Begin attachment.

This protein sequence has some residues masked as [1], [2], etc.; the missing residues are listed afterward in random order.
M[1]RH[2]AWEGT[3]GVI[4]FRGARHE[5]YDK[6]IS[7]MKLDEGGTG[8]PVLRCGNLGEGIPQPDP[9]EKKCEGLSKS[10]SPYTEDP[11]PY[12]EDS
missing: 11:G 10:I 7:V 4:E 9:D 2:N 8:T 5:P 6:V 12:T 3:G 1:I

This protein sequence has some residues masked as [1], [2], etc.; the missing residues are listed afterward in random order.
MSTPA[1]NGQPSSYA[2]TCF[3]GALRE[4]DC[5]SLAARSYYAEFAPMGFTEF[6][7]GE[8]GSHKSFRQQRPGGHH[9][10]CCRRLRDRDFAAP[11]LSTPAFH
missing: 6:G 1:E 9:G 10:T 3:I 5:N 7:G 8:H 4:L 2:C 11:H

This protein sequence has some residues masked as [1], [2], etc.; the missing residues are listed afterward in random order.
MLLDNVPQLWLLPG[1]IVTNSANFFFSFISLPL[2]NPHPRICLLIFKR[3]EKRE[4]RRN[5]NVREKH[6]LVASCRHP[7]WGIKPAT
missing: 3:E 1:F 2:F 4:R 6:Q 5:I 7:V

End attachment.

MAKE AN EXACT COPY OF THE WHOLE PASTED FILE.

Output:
This protein sequence has some residues masked as [1], [2], etc.; the missing residues are listed afterward in random order.
M[1]RH[2]AWEGT[3]GVI[4]FRGARHE[5]YDK[6]IS[7]MKLDEGGTG[8]PVLRCGNLGEGIPQPDP[9]EKKCEGLSKS[10]SPYTEDP[11]PY[12]EDS
missing: 11:G 10:I 7:V 4:E 9:D 2:N 8:T 5:P 6:V 12:T 3:G 1:I

This protein sequence has some residues masked as [1], [2], etc.; the missing residues are listed afterward in random order.
MSTPA[1]NGQPSSYA[2]TCF[3]GALRE[4]DC[5]SLAARSYYAEFAPMGFTEF[6][7]GE[8]GSHKSFRQQRPGGHH[9][10]CCRRLRDRDFAAP[11]LSTPAFH
missing: 6:G 1:E 9:G 10:T 3:I 5:N 7:G 8:H 4:L 2:C 11:H

This protein sequence has some residues masked as [1], [2], etc.; the missing residues are listed afterward in random order.
MLLDNVPQLWLLPG[1]IVTNSANFFFSFISLPL[2]NPHPRICLLIFKR[3]EKRE[4]RRN[5]NVREKH[6]LVASCRHP[7]WGIKPAT
missing: 3:E 1:F 2:F 4:R 6:Q 5:I 7:V